The center girl in the photo was Jean Chassels. She became a well-known radio singer. On the show, she met a guy at the station who was also interested in music. She married him and he got a better job offer from KSD. He took the position.  KMOX said that they could not have her working there if her husband worked for the competitor, so in 1938, Jean gave up her singing career on KMOX. She had become Mrs. Russ David.

There were many other stories from the early radio days as well. Jimmie Pierson and Dick Klasi were known as The Novelty Boys. Jimmie was born and raised in Kansas and would sing, yodel and strum his “geetar” in accompaniment, doing the songs of the day. Dick Klasi had the similar routine, but he sang and played the accordion. They arrived in St. Louis in the spring of 1934 and stayed until 1937.

Big band dance music programs were also hits during the great depression and the years following it. People did not have expendable income so they stayed home and listened to radio.    The Al Roth Orchestra broadcast from Majestic Gardens for KMOX. KMOX also had its own house band. Pappy Cheshire, who ran it, divided up his musicians to perform at different studios, so he could cover several broadcasts at one time.

In sports, KMOX broadcast the Cardinals and the Browns. France Laux was the Sports Voice of St. Louis. Laux, who had excelled in baseball, football, basketball and track, was extremely knowledgeable about baseball. He was brought to St. Louis in the spring of 1929 and was the sports announcer for years. One day, a guest for his program did not show up. Laux’s producers knew that Mr. Sol Williams, the African-American custodian, loved the sport and had lots of opinions, so he ran out and asked Williams to come and be Laux’s guest. When Laux looked up and saw him coming through the door, he said, “and our guest for the evening is the celebrated sports authority, Sol Williams.” The listeners loved William’s wit and humor, and he became a regular guest.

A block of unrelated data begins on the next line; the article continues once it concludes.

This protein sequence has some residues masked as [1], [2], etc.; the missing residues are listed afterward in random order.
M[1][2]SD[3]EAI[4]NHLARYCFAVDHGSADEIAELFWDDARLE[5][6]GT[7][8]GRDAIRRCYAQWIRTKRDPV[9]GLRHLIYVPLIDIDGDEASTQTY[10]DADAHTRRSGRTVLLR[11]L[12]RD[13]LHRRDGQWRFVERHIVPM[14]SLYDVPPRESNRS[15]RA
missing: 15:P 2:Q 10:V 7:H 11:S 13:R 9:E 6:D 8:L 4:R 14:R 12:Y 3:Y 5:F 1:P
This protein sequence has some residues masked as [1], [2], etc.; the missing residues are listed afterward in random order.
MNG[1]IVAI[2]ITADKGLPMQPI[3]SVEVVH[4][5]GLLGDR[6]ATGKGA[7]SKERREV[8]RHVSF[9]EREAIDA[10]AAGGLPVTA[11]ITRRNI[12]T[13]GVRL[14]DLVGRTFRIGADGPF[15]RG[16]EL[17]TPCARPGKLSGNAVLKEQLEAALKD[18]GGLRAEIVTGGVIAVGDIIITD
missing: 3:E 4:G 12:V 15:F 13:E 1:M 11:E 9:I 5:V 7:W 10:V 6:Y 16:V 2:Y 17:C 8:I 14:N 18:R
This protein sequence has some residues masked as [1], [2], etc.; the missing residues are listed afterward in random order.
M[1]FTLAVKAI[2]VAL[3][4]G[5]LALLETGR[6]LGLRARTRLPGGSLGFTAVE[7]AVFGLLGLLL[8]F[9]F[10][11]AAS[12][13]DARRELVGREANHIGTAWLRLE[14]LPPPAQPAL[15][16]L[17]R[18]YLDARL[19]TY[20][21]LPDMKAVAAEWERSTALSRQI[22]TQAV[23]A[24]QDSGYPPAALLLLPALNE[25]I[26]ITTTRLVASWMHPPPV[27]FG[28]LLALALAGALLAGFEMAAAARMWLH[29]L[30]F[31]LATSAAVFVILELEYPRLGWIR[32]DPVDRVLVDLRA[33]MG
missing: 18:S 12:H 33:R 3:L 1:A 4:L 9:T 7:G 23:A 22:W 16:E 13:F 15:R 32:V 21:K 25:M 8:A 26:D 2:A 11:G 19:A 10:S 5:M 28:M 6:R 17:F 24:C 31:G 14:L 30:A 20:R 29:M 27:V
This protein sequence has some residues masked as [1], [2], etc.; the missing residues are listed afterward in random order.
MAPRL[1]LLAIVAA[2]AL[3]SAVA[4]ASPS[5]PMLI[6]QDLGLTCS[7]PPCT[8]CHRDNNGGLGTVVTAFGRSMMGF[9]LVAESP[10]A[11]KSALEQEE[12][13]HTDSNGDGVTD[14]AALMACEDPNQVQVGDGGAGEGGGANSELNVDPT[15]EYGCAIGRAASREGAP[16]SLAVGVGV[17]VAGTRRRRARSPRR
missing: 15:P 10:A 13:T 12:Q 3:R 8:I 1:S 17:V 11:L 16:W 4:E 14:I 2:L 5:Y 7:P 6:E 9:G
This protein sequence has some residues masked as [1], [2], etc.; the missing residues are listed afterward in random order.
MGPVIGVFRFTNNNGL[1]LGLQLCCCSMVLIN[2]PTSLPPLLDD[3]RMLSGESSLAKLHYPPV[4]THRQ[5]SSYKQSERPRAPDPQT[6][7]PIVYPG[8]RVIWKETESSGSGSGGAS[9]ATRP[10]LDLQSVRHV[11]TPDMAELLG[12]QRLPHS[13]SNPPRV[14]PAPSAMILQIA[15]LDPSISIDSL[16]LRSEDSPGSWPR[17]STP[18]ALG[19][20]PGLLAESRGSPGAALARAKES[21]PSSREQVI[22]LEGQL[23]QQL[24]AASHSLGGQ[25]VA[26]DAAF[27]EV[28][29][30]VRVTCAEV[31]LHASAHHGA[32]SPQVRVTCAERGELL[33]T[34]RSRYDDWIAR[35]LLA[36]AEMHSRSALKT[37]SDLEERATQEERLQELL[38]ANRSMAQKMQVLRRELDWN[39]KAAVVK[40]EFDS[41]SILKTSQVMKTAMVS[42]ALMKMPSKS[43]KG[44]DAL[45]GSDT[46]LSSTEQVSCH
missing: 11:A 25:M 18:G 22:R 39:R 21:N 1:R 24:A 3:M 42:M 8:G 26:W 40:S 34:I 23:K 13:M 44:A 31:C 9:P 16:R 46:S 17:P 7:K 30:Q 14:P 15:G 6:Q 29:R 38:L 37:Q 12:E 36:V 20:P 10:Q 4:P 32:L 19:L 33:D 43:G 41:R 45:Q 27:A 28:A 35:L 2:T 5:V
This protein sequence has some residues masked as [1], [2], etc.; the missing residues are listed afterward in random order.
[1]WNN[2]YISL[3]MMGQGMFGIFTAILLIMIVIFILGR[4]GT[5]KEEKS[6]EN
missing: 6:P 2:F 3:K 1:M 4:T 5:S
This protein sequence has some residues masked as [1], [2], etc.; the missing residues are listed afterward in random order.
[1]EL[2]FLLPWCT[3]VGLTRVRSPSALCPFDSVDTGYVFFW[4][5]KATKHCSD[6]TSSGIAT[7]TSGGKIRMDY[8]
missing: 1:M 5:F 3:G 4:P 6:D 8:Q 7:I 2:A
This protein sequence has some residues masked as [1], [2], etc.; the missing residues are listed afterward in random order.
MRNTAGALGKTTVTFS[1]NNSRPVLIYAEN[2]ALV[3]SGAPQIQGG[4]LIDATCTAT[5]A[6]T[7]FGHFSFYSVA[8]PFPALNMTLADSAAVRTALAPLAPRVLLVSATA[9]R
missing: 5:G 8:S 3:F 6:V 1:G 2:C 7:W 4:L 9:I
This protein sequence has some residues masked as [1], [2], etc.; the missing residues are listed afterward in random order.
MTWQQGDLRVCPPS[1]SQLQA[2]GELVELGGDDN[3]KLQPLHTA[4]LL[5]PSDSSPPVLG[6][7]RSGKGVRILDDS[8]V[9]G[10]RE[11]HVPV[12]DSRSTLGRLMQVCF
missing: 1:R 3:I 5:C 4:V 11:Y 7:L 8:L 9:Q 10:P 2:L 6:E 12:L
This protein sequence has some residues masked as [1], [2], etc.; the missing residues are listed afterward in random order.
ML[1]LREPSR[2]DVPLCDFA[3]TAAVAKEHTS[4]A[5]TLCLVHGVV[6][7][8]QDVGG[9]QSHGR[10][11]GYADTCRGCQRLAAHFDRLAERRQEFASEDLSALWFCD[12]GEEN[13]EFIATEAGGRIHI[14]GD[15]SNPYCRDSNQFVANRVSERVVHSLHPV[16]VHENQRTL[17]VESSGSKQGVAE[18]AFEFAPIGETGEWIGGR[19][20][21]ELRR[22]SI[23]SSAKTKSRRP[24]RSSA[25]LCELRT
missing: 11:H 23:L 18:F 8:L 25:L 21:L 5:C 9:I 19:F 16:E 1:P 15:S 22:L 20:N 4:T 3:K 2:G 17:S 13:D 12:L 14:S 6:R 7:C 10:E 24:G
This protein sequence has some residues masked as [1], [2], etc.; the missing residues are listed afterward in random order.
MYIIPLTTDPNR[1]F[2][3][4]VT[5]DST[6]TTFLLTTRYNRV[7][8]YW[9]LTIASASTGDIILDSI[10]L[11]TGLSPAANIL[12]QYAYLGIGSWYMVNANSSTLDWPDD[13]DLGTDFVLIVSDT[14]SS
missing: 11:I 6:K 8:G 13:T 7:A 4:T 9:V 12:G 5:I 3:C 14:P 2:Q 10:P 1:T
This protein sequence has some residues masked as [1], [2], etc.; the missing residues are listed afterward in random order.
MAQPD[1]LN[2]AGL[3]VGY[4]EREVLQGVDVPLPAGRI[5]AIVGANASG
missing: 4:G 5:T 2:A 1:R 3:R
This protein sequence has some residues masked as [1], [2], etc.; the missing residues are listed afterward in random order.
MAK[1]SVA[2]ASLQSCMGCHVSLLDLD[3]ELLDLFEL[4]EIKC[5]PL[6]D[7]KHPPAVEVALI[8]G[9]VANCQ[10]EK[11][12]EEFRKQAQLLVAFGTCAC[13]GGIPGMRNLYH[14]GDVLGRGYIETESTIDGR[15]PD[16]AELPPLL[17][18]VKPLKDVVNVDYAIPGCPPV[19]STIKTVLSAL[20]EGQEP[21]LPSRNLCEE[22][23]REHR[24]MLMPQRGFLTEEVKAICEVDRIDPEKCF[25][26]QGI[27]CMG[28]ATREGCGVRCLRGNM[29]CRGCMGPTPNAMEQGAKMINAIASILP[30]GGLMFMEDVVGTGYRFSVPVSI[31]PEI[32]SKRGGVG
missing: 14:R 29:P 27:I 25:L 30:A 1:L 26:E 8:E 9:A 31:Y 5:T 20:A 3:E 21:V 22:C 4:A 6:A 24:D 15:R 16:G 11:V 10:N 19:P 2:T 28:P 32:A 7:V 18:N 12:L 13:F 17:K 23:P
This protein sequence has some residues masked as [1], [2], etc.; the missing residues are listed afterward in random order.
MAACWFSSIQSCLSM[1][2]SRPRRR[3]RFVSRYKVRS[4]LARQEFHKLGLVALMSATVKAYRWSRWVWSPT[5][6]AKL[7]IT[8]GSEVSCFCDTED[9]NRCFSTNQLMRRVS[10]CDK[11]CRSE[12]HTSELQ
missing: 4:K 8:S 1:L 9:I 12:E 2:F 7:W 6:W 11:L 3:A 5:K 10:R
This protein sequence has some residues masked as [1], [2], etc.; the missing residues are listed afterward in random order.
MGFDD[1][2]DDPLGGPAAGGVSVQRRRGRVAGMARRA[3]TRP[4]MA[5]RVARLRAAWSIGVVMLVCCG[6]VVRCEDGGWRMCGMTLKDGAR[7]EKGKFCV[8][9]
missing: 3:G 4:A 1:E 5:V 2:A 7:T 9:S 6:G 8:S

Forty years later, Miss Miriam Blue stepped onto the Jack Carney show in a like manner.  Again, listener response was immediate. In 1975, Miss Blue became a celebrity and had a regular spot twice a week on his show. She joined the broadcaster’s union, AFTRA, and was paid for her broadcast appearances. She continued until her death from a stroke in the early 80s.

Harry Carabina shortened his name to Harry Carey as he entered the media world. He became as announcer for KMOX sports in 1954. He proved as successful in selling beer as he did in selling the Cardinals. He worked at KMOX until 1969 when he was unexpectedly fired as the lead broadcaster. A member of the audience asked Absher why Harry had been fired. Absher replied that some say it was because a reportedly inebriated Carey was struck by a car while trying to cross Kingshighway. He was nearly killed and suffered two broken legs in the accident. Others, including a former wife, have said it was because he had an affair with a daughter-in-law of Auggie Busch, Jr, who owned the brewery. Neither rumor was ever substantiated, and Carey neither denied or affirmed the rumors. His being fired opened the place for his announcing partner, Jack Buck, to move up to the starring role. But that is a story for another time.

Absher threw out more facts and names than could possibly be mentioned in this report. His book, KMOX, the Voice of St. Louis, has over 100 pages covered with old photos of radio personalities with tidbits of information by each photo. If you’re interested in radio, this is a must-read, and you’ll look forward to his next books as well.  Absher is passionate about his subject and presents information as only an insider can.